SG: It took two months to plan the film because Stan and Ollie (mostly Stan) wanted to get the pacing exactly right. They accomplished that. There are no slow bits, no wasted scenes, no obvious joints that hold the parts together. It flows beautifully and keeps the laughs coming throughout. Laurel and Hardy knew how to build a gag; take for example when Stan stands up and hits his head on the rafters in the attic. Slapstick is funny. But he makes it better by rubbing his backside instead of his head. Brilliant.


“Honolulu Baby” was a song I knew prior to seeing this film because of Our Gang. It is one of the musical numbers in the very funny Beginner’s Luck. Seeing this film enhanced the comedy in that one where children in hula skirts and a boy in a sailor’s uniform dance to the song in hopes of winning a prize. Here a curvy woman in a skimpy hula dress shimmies while a crooner sailor praises her beauty; it has a wholly different effect. Marvin Hatley, who did many of the themes heard throughout Hal Roach comedies including the Laurel and Hardy theme “Dance of the Cuckoos,” wrote the song.


RB: The film is packed with delightfully familiar members of the Roach stock company, including Mae Busch as Ollie’s wife, the sort of role that she’s likely best known for today, although she really had a very varied and versatile career before she began appearing in Hal Roach two-reelers. Her performance in this movie wildly pivoting from violently angry to sweet and concerned for her husband’s health is both astounding and a caricature.  Shrewish wives are not exactly new in the world of Laurel and Hardy, but Busch’s performance in this film sets the standard by which all others are judged.  Initially, Patsy Kelly was to be in the cast as Stan’s wife, but had been loaned out for Going Hollywood (another film worth seeking out) and wasn’t available.  The casting of Dorothy Christy was at the suggestion of director, William Seiter, who had worked with her on Big Business Girl in 1931.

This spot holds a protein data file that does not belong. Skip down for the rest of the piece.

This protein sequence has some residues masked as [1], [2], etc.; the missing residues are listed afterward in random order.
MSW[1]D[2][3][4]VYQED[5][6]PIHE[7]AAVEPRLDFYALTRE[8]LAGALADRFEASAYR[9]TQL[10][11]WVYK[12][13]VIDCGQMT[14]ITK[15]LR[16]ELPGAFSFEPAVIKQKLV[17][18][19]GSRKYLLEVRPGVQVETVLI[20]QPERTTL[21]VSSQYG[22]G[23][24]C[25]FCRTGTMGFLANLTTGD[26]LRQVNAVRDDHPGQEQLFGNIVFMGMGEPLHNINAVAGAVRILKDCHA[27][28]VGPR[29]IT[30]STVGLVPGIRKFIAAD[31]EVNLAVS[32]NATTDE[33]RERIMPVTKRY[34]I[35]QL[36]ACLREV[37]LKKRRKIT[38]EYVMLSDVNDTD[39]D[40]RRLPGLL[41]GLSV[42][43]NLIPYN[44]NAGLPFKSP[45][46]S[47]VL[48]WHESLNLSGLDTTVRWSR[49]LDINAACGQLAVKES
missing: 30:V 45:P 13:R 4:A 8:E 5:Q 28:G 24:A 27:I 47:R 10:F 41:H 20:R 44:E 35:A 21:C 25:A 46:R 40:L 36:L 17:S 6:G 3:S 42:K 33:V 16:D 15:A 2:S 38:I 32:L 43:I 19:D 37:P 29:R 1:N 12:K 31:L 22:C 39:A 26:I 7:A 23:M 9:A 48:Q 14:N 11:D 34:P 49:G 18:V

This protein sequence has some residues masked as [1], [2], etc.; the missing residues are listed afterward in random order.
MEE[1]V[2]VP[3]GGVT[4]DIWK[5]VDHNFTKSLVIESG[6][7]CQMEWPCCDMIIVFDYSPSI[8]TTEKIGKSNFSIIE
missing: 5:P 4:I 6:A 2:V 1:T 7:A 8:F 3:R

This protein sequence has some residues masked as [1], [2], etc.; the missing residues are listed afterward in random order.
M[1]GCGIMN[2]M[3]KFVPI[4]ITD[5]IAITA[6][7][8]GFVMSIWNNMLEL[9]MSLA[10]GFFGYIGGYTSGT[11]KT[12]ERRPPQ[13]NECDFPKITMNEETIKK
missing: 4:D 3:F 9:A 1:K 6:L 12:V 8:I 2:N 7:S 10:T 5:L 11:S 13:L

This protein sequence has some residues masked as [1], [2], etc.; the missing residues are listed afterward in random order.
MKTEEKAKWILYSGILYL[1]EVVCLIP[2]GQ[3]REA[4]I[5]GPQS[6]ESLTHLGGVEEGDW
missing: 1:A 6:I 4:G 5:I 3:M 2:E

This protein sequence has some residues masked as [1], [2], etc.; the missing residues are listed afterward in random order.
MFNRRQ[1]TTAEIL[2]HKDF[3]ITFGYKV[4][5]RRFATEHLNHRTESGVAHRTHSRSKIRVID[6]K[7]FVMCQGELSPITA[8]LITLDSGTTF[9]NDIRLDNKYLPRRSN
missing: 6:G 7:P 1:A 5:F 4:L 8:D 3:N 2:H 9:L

SG: The women in Hal Roach films are a testament that women can be very funny.


Motion Picture Review’s assessment made me laugh in a way that I hope was unintentional when the writer said, “Charlie [sic] Chase and Lucien Littlefield are excellent as fellow conventioneers and Mae Busch and Dorothy Christie [sic] are the wives.”


RB: We’d, of course, be remiss not to mention the appearance of another Picture Show regular in this film, the memorable turn by Charley Chase as a wildly extroverted conventioneer.  Randy Skretvedt points out that the pressbook stated that Chase had begged director William Seiter for the part, but in all likelihood, that was just pressbook hoopla.  Probably, Chase was in the film because Hal Roach told him that he had to.  Roach was very concerned that the short subject market was drying up as more and more theaters moved to double-feature scheduling, and major studios were making their own shorts thereby allowing them to control the budgets and keep all of the profits to themselves.  Roach wanted Chase to become a familiar presence to audiences in feature films, which never really happened, unfortunately for us.  The super obnoxious character that Chase plays here isn’t completely unfamiliar, but also isn’t really a role that he was particularly fond of.  Charley’s daughter, June, told Chase biographer Brian Anthony that her and her sister were actually forbidden from watching the film because Chase felt that his appearance in the film was so annoying and mean.